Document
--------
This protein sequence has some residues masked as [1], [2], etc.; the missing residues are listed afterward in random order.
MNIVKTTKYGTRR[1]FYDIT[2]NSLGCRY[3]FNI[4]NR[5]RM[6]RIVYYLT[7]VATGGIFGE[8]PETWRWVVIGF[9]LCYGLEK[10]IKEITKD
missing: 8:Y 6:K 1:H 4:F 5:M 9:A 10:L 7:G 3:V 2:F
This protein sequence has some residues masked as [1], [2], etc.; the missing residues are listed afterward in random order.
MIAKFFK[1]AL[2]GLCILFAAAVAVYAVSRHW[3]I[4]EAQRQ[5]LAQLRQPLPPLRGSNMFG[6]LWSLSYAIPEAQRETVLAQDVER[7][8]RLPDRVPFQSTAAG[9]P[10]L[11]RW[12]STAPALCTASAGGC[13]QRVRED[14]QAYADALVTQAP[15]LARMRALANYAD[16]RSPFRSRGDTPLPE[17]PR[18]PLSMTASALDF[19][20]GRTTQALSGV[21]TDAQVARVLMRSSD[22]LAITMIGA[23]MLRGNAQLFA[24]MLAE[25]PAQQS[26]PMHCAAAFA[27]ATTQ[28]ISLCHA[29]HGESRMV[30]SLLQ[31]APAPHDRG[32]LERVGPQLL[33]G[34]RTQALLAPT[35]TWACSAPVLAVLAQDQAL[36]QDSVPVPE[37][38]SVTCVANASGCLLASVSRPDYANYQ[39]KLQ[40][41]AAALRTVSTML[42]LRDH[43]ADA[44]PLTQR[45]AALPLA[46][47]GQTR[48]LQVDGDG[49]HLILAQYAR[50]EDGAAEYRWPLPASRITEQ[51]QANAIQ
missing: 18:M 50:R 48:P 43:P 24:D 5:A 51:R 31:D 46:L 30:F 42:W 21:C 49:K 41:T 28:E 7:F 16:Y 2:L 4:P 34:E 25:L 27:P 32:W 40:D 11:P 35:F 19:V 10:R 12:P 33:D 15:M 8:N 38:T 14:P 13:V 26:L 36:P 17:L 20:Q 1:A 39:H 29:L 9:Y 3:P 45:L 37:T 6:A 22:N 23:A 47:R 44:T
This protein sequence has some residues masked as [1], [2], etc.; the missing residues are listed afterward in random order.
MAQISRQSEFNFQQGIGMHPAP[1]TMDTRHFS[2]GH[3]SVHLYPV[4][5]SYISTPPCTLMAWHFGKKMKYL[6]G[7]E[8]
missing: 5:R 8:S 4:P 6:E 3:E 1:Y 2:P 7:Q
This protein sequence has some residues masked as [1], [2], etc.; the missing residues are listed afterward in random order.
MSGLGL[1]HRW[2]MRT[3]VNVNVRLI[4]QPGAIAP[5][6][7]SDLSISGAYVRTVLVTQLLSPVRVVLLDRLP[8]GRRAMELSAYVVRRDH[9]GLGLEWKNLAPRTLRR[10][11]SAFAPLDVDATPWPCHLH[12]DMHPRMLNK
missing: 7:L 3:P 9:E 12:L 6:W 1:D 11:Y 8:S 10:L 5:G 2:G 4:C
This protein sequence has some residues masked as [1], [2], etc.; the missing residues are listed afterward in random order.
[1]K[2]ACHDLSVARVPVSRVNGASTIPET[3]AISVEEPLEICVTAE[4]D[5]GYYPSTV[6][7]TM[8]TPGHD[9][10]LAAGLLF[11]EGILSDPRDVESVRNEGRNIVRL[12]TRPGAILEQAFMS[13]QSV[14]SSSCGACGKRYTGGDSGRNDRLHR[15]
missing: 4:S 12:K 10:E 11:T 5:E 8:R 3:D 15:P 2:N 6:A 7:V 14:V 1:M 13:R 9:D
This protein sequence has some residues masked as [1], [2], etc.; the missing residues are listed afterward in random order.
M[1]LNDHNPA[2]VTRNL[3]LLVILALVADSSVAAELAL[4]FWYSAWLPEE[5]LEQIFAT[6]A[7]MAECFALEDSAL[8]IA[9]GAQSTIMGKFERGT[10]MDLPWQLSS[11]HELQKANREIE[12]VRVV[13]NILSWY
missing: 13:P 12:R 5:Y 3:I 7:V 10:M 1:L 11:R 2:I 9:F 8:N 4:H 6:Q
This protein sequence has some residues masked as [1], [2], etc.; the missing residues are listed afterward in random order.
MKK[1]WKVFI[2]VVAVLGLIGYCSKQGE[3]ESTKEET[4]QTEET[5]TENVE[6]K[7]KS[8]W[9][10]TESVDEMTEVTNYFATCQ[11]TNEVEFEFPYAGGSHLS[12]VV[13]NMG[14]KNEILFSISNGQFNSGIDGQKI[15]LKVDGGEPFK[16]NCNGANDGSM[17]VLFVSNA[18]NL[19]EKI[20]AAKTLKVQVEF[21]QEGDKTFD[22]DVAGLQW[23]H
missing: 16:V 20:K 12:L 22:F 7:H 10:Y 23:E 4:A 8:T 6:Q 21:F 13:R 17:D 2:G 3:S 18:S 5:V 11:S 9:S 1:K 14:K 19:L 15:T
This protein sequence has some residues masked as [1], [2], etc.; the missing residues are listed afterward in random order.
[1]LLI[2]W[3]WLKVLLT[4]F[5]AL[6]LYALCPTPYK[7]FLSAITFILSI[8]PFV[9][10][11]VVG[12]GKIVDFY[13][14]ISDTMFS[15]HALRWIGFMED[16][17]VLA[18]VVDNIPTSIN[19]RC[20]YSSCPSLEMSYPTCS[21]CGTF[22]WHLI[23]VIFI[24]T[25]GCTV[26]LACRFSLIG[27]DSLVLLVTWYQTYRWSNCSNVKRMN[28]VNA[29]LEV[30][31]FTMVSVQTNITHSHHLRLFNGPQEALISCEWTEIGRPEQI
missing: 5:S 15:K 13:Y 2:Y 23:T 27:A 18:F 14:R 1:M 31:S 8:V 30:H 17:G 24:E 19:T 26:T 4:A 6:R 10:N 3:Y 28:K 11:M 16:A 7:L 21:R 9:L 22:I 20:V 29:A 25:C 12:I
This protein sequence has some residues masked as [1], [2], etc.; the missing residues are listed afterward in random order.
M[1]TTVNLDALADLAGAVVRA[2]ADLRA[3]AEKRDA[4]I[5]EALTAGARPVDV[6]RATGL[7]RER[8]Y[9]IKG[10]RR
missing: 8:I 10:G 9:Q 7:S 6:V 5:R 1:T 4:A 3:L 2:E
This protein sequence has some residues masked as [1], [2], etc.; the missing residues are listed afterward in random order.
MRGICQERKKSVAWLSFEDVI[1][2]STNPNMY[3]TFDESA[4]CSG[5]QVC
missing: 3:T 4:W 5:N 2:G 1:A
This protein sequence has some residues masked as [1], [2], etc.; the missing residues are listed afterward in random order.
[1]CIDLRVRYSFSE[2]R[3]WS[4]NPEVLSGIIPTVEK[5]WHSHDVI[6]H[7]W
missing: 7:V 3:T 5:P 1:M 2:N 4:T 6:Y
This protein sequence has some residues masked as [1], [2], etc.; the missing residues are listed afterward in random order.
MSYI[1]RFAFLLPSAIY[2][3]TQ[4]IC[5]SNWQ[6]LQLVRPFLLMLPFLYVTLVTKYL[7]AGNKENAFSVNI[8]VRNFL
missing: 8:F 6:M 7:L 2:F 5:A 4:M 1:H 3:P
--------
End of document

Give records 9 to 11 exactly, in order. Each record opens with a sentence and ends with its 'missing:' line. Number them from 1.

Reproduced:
This protein sequence has some residues masked as [1], [2], etc.; the missing residues are listed afterward in random order.
M[1]TTVNLDALADLAGAVVRA[2]ADLRA[3]AEKRDA[4]I[5]EALTAGARPVDV[6]RATGL[7]RER[8]Y[9]IKG[10]RR
missing: 8:I 10:G 9:Q 7:S 6:V 5:R 1:T 4:A 3:L 2:E
This protein sequence has some residues masked as [1], [2], etc.; the missing residues are listed afterward in random order.
MRGICQERKKSVAWLSFEDVI[1][2]STNPNMY[3]TFDESA[4]CSG[5]QVC
missing: 3:T 4:W 5:N 2:G 1:A
This protein sequence has some residues masked as [1], [2], etc.; the missing residues are listed afterward in random order.
[1]CIDLRVRYSFSE[2]R[3]WS[4]NPEVLSGIIPTVEK[5]WHSHDVI[6]H[7]W
missing: 7:V 3:T 5:P 1:M 2:N 4:T 6:Y